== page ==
Let’s stand strong together in solidarity for
February 29, 2012
“February 29, 2012 marks the fifth international Rare Disease Day coordinated by EURORDIS and organised with rare disease national alliances in 25 European countries.On this day hundreds of patient organisations from more than 40 countries worldwide are organising awareness-raising activities converging around the slogan “Rare but strong together”.
Activities will take place across Europe, all the way to Russia, continuing to China and Japan, in the US and Canada, and as far as Australia and New Zealand! Get involved!
The focus of this year’s event is Solidarity.”
“Rare Disease Day is an international advocacy day to bring widespread recognition of rare diseases as a global health challenge. The day is celebrated on the last day of February every year and this year will be observed February 29, 2012. Learn more about the History of Rare Disease Day, Past Successes or the Goals and Plans for this year.”
“In the U.S., a rare disease is one that affects fewer than 200,000 people. This definition comes from the Orphan Drug Act of 1983 and is slightly different from the definition used in Europe. There are nearly 7,000 rare diseases affecting nearly 30 million Americans. In other words, as many as one in ten Americans are suffering from a rare disease.
Besides dealing with their specific medical problems, people with rare diseases struggle to get a proper diagnosis, find information, and get treatment. The rarity of their conditions makes medical research more difficult. For 2012, our focus is solidarity.”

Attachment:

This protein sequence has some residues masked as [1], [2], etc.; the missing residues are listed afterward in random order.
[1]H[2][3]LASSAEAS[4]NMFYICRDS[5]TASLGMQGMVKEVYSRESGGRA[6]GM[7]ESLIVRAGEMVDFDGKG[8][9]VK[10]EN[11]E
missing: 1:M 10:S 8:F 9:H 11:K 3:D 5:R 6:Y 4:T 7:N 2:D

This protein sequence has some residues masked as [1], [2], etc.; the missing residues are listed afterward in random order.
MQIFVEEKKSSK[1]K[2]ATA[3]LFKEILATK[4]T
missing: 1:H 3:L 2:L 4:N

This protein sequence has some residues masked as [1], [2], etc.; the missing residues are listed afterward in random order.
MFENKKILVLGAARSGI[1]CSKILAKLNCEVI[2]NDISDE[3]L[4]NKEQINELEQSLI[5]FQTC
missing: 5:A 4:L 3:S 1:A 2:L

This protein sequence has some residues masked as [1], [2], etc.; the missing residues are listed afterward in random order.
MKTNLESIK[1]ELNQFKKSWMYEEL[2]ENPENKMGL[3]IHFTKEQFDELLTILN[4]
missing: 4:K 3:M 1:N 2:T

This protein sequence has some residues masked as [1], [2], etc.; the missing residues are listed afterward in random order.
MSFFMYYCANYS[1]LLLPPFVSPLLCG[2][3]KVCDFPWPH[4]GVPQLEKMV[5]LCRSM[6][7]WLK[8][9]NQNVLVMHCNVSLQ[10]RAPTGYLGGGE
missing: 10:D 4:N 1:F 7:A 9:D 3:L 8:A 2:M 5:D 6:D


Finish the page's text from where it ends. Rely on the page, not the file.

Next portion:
As part of this awareness campaign, the organizers suggest that we write to our government representatives to tell our story in order to paint a better picture of what families dealing with rare diseases endure. In this manner, we can point out the specific problems that must be addressed and begin the process to overcome them through awareness, research and legislation. An excerpt of their letter follows:
“…Most rare diseases still have no treatment. Of the 7,000 listed on the NIH website, only about 200 have FDA-approved treatments. Individuals and families affected by rare diseases feel alone and forgotten by our nation’s healthcare system, and often have to fight their own battles to obtain needed treatment and services.
“As a member of Congress, we want you to know about the most pressing policy issues facing patients and families living with rare diseases. These include:
- protecting insurance reforms, such as the elimination of annual and lifetime insurance caps
- implementation of provisions related to rare diseases in PDUFA V
- ensuring adequate levels of funding for NIH and FDA to promote medical innovation and protect the safety of the American public
- eliminating barriers to access to treatment
- achieving coverage parity of medical foods for rare inborn errors of metabolism, consistent with coverage standards for other life-saving treatments…”
Let’s increase research for successful treatments, cures & eradication of rare diseases during our lifetime!